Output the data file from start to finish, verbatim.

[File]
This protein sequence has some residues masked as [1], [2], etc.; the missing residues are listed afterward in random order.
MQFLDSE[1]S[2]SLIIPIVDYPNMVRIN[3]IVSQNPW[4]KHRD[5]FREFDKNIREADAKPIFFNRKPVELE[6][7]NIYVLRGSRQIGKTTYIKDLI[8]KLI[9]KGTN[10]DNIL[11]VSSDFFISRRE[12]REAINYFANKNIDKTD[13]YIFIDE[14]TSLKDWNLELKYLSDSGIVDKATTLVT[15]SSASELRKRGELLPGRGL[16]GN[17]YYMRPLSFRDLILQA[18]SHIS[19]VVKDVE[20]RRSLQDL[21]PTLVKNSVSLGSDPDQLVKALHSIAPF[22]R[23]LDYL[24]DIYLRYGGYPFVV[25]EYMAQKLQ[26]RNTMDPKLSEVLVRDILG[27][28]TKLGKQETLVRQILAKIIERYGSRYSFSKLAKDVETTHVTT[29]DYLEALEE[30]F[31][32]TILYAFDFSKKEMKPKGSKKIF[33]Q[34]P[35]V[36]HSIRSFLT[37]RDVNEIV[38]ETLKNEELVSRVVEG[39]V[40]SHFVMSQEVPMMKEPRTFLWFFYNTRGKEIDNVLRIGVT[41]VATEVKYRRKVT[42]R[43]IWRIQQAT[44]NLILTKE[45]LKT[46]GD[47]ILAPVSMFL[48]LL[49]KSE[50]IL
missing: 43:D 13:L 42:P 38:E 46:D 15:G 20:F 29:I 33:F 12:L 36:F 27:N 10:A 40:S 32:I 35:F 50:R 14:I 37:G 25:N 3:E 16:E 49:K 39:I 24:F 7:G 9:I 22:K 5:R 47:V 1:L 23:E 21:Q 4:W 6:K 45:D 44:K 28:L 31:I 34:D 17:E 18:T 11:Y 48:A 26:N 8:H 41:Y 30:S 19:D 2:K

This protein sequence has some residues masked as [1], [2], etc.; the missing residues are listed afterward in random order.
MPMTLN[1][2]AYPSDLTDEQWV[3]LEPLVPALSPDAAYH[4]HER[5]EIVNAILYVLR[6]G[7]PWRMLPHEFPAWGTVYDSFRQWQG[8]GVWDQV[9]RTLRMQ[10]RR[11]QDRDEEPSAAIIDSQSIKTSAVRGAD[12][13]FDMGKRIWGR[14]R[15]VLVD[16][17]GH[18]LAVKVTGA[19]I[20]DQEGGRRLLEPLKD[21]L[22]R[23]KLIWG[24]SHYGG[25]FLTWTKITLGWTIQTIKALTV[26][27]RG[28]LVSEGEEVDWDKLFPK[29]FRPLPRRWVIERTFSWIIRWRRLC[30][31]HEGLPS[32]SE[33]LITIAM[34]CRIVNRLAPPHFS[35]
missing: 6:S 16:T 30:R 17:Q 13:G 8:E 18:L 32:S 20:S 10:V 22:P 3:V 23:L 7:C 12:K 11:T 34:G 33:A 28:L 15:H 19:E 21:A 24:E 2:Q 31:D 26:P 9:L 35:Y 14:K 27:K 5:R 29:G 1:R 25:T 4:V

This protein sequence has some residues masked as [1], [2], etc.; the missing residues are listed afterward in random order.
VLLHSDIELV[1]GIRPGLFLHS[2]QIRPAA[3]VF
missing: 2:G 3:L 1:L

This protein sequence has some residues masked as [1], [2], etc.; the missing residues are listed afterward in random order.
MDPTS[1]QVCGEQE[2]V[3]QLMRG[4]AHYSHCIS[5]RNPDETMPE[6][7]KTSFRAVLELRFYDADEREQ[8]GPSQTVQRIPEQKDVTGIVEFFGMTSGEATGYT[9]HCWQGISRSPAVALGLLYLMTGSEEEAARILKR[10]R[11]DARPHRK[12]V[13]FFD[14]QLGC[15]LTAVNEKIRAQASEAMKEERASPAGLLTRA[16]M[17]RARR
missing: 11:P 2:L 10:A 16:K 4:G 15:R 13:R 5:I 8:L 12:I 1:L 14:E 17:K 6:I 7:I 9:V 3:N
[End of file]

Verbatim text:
This protein sequence has some residues masked as [1], [2], etc.; the missing residues are listed afterward in random order.
MQFLDSE[1]S[2]SLIIPIVDYPNMVRIN[3]IVSQNPW[4]KHRD[5]FREFDKNIREADAKPIFFNRKPVELE[6][7]NIYVLRGSRQIGKTTYIKDLI[8]KLI[9]KGTN[10]DNIL[11]VSSDFFISRRE[12]REAINYFANKNIDKTD[13]YIFIDE[14]TSLKDWNLELKYLSDSGIVDKATTLVT[15]SSASELRKRGELLPGRGL[16]GN[17]YYMRPLSFRDLILQA[18]SHIS[19]VVKDVE[20]RRSLQDL[21]PTLVKNSVSLGSDPDQLVKALHSIAPF[22]R[23]LDYL[24]DIYLRYGGYPFVV[25]EYMAQKLQ[26]RNTMDPKLSEVLVRDILG[27][28]TKLGKQETLVRQILAKIIERYGSRYSFSKLAKDVETTHVTT[29]DYLEALEE[30]F[31][32]TILYAFDFSKKEMKPKGSKKIF[33]Q[34]P[35]V[36]HSIRSFLT[37]RDVNEIV[38]ETLKNEELVSRVVEG[39]V[40]SHFVMSQEVPMMKEPRTFLWFFYNTRGKEIDNVLRIGVT[41]VATEVKYRRKVT[42]R[43]IWRIQQAT[44]NLILTKE[45]LKT[46]GD[47]ILAPVSMFL[48]LL[49]KSE[50]IL
missing: 43:D 13:L 42:P 38:E 46:D 15:G 20:F 29:I 33:F 12:L 36:F 27:N 10:A 40:S 32:I 35:F 50:R 14:I 37:G 25:N 3:E 16:E 49:K 39:I 24:F 7:G 9:I 22:K 5:R 47:V 1:L 23:E 21:Q 4:W 6:K 45:D 44:K 28:L 31:I 34:D 17:E 18:T 11:Y 48:A 26:N 8:H 41:Y 30:S 19:D 2:K

This protein sequence has some residues masked as [1], [2], etc.; the missing residues are listed afterward in random order.
MPMTLN[1][2]AYPSDLTDEQWV[3]LEPLVPALSPDAAYH[4]HER[5]EIVNAILYVLR[6]G[7]PWRMLPHEFPAWGTVYDSFRQWQG[8]GVWDQV[9]RTLRMQ[10]RR[11]QDRDEEPSAAIIDSQSIKTSAVRGAD[12][13]FDMGKRIWGR[14]R[15]VLVD[16][17]GH[18]LAVKVTGA[19]I[20]DQEGGRRLLEPLKD[21]L[22]R[23]KLIWG[24]SHYGG[25]FLTWTKITLGWTIQTIKALTV[26][27]RG[28]LVSEGEEVDWDKLFPK[29]FRPLPRRWVIERTFSWIIRWRRLC[30][31]HEGLPS[32]SE[33]LITIAM[34]CRIVNRLAPPHFS[35]
missing: 6:S 16:T 30:R 17:Q 13:G 8:E 18:L 32:S 20:S 10:V 22:P 3:V 23:L 7:C 12:K 11:T 34:G 33:A 28:L 15:H 19:E 21:A 24:E 2:Q 31:D 26:P 9:L 35:Y 14:K 27:K 5:R 29:G 1:R 25:T 4:V

This protein sequence has some residues masked as [1], [2], etc.; the missing residues are listed afterward in random order.
VLLHSDIELV[1]GIRPGLFLHS[2]QIRPAA[3]VF
missing: 2:G 3:L 1:L

This protein sequence has some residues masked as [1], [2], etc.; the missing residues are listed afterward in random order.
MDPTS[1]QVCGEQE[2]V[3]QLMRG[4]AHYSHCIS[5]RNPDETMPE[6][7]KTSFRAVLELRFYDADEREQ[8]GPSQTVQRIPEQKDVTGIVEFFGMTSGEATGYT[9]HCWQGISRSPAVALGLLYLMTGSEEEAARILKR[10]R[11]DARPHRK[12]V[13]FFD[14]QLGC[15]LTAVNEKIRAQASEAMKEERASPAGLLTRA[16]M[17]RARR
missing: 11:P 2:L 10:A 16:K 4:G 15:R 13:R 5:I 8:L 12:I 1:L 14:E 17:K 6:I 7:I 9:V 3:N